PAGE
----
The company says it is developing algorithms that will provide 10x more accurate localization of 4G and 5G wireless devices, especially in buildings, disaster areas, and other GPS-challenged environments, using only wireless infrastructure. This will provide first responders with improved location accuracy of E911 callers and enable commercialization of applications for IoT and other low-cost devices.
To achieve this, says the company, it is employing cutting-edge mathematical methods that exploit both spatial and temporal terrestrial multi-antenna arrays for non-line-of-sight (NLOS) as well as traditional line-of-sight (LOS) scenarios.
"The ability to broaden the set of scenarios in which devices can be accurately localized," says Joe Farkas, Co-Founder and CEO of SPT, "will lead to new capabilities for first responders, military commanders, inventory managers, and a host of IoT applications currently not commercially viable."
Barry Johnson, Director of the NSF's Division of Industrial Innovation and Partnerships says, "The National Science Foundation supports small businesses with the most innovative, cutting-edge ideas that have the potential to become great commercial successes and make huge societal impacts. We hope that this seed funding will spark solutions to some of the most important challenges of our time across all areas of science and technology."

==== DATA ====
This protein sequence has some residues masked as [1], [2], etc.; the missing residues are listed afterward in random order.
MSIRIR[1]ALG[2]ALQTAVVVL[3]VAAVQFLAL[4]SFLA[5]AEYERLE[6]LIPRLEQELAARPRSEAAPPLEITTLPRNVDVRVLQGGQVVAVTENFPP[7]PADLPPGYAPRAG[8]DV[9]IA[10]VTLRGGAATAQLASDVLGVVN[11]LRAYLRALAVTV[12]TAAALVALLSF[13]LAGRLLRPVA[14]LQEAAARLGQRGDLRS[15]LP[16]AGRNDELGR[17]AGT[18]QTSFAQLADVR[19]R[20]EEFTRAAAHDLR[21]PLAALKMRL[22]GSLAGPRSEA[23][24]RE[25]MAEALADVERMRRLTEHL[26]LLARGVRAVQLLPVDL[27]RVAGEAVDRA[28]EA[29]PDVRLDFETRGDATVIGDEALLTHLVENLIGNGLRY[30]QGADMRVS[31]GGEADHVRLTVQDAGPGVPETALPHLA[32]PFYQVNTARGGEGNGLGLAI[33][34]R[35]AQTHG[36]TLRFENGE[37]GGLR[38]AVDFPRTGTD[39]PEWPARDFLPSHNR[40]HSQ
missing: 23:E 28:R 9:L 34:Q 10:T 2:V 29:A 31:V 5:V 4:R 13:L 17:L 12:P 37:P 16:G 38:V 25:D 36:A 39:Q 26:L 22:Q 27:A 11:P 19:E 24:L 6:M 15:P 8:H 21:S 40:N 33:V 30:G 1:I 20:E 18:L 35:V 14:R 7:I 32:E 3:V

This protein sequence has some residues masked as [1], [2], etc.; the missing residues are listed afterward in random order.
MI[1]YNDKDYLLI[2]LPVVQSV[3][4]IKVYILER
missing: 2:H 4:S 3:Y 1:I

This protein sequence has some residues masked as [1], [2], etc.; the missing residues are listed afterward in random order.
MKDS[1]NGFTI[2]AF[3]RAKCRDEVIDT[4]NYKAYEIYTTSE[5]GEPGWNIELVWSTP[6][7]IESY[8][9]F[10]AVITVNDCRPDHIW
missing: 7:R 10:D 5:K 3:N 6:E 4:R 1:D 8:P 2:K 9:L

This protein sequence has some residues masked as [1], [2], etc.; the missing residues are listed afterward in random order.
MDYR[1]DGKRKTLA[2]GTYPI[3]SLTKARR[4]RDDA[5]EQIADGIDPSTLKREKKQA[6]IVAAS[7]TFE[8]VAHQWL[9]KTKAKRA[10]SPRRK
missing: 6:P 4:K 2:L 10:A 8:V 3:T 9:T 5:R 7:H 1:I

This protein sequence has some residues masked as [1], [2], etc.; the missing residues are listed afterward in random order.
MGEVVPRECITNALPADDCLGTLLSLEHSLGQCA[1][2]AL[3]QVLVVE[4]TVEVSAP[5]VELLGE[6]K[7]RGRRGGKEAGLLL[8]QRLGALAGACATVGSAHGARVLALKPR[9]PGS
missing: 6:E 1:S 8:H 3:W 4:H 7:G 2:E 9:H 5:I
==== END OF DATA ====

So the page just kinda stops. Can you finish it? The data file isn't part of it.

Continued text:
Founded to bring innovative signal processing technology to the commercial and defense markets, SPT says it is focused on the most complex signal processing challenges that require deep experience and knowledge in fundamental research through complicated embedded development.
High precision positioning: The path to mass market
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